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Video & photo gallery: Walking Football can offer rapid return for retired players in Norfolk

13:39 11 February 2015

Reporter Gavin Caney, 27, on the ball at Norfolk FA's first Walking Football taster session. Picture: ANTONY KELLY

Reporter Gavin Caney, 27, on the ball at Norfolk FA's first Walking Football taster session. Picture: ANTONY KELLY

Archant Norfolk 2015

Reporter GAVIN CANEY shares his experiences of Norfolk FA’s first Walking Football taster session.

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If opinions were judged on smiles then the future of the beautiful game’s latest adaptation has a bright future in Norfolk.

The county’s football association held their first Walking Football taster session on Friday aimed primarily at getting retired players back out on the hallowed turf. While that surface may have been synthetic at the Football Development Centre in Bowthorpe, Norwich, there was nothing fake about the enthusiasm felt by those taking part.

Eight over 50-year-olds, joined by myself, aged 27, and the organiser, Norfolk’s football development officer (adult) Fionn Goodwin-Wright, were guinea pigs of the initiative which has already been a success in other parts of the country – hardly a surprise as it’s our national sport. But this idea is not football as we know it.

While the rules, in essence –although not standardised yet – are still the same there is one key difference to this relatively new format. Running is banned (punishable by a free-kick). Even though the simple art of walking takes a little while to master, in terms of not breaking into a short burst to collect a loose ball, it is less damaging on joints that are perhaps not quite as supple as they once were. A lack of fitness is not punishable in this game.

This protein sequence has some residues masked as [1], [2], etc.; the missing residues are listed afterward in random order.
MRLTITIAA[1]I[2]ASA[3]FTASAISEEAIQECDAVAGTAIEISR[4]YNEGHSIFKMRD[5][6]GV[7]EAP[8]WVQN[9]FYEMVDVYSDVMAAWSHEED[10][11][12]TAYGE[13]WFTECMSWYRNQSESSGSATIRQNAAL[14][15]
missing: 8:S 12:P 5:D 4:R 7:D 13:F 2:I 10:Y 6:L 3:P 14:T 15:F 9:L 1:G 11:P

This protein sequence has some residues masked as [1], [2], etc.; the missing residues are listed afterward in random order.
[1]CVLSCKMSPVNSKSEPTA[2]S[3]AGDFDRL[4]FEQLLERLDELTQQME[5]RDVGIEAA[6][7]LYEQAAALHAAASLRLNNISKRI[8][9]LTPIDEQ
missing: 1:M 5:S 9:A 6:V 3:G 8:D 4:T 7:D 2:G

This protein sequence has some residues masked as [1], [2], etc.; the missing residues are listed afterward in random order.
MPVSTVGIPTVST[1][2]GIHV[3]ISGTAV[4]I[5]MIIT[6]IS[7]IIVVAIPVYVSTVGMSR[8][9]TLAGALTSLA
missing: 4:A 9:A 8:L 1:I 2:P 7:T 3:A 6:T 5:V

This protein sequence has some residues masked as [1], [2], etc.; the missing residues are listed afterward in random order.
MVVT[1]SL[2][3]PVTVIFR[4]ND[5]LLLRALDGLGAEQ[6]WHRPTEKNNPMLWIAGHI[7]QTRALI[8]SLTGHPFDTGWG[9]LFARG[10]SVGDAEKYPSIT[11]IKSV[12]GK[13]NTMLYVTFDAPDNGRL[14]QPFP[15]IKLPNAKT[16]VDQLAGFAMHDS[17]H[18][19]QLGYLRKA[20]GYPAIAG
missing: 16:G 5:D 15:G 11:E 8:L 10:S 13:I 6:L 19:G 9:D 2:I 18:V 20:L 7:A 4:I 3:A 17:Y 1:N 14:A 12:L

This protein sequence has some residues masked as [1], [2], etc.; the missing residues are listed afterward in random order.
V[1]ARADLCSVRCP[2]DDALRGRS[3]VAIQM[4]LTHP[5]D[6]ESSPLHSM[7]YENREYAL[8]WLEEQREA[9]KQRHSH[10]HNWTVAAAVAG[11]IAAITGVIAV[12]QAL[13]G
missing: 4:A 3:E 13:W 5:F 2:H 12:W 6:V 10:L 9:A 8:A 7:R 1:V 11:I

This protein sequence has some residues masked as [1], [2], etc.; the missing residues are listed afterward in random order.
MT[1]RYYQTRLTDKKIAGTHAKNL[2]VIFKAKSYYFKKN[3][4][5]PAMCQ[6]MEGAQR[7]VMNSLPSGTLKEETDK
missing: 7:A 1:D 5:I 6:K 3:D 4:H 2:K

Men, and women, who have not lost their competitive edge can still get their football fix without pushing their bodies to the complete limits in the process. And it was great to see. What those sharing the pitch with us 20-somethings lacked in fitness they made up for in a desire to succeed. While their bodies might not be as sharp as they once were, their minds didn’t miss a beat. At a slower pace, they could enjoy rolling back the years and relive their battles of yesteryear. It was heart warming to witness.

Within minutes of kick-off the cammaraderie they have been missing out on, not felt in the same way through non-team sports like walking or running – or many other ways ex-players like Stephen Moy now use to stay healthy, returned. There were laughs. There was banter. But most of all there was happiness.

Yes, it’s not easy trying to find a pocket of space to find the ball without a sharp dash to beat a marker. But Walking Football works the mind and the touch. Forget being over-50, this sport could teach us youngsters a thing or two about how to play the game.

And that’s what it was at the FDC. A good-natured competitive clash, to discover the winning team, that was self-policed. It was football in its purest form. For fitness. For enjoyment. For a challenge. For friendships. For getting out of the house – which could be happening more often if this great iniative takes off, which I really hope it does.

Teams: Fionn Goodwin-Wright (aged 29), Stephen Moy (59), Rodney Smith (65), Mark Gunner (53), Michael Banham (55)

Gavin Caney (27), Chris Rackham (63), Alan Sharman (66), Roger Smith (67), Gary Reeves (67)

A trip down memory lane for Sharman

The eight veterans who dusted off their moulded boots, or in some cases trainers, all had their own stories to tell.

When they took up football. What level they played at. When they quit. And more importantly why they quit. For some it was because of work. For most it was through injury or age. But for some, like 66-year-old Alan Sharman, it was because they’d started to fall out of love with the game.

Sharman, a former player, player-manager and then manager in the grassroots scene, said: “I suppose I was about 47. Things were changing within the FA and the rules of the game.

“There were youngsters coming through and it wasn’t quite the same as what it was when I was playing. On the sidelines there was a lot of swearing and it wasn’t like it used to be so I stopped playing.”

Stints playing badminton and hockey did little to replace the buzz the Long Stratton man felt when crossing the white line. And from the moment he saw the Barclays advert that showed Walking Football he was given a way back into a sport that had been a huge part of his life.

He said: “I’d been looking for a year for something really local to me. And now I’ve found it.

“It’s something I’ve been wanting to do for an awful long while. I play football with the grandchildren but it’s not the same as what we achieved out there. To come along and meet a bunch of guys with the same thoughts that I have, and to want to give it their all, was excellent.

“It brought back lots of memories, to be with a ball and a group of men. That doesn’t happen when you get older, so this is superb.”

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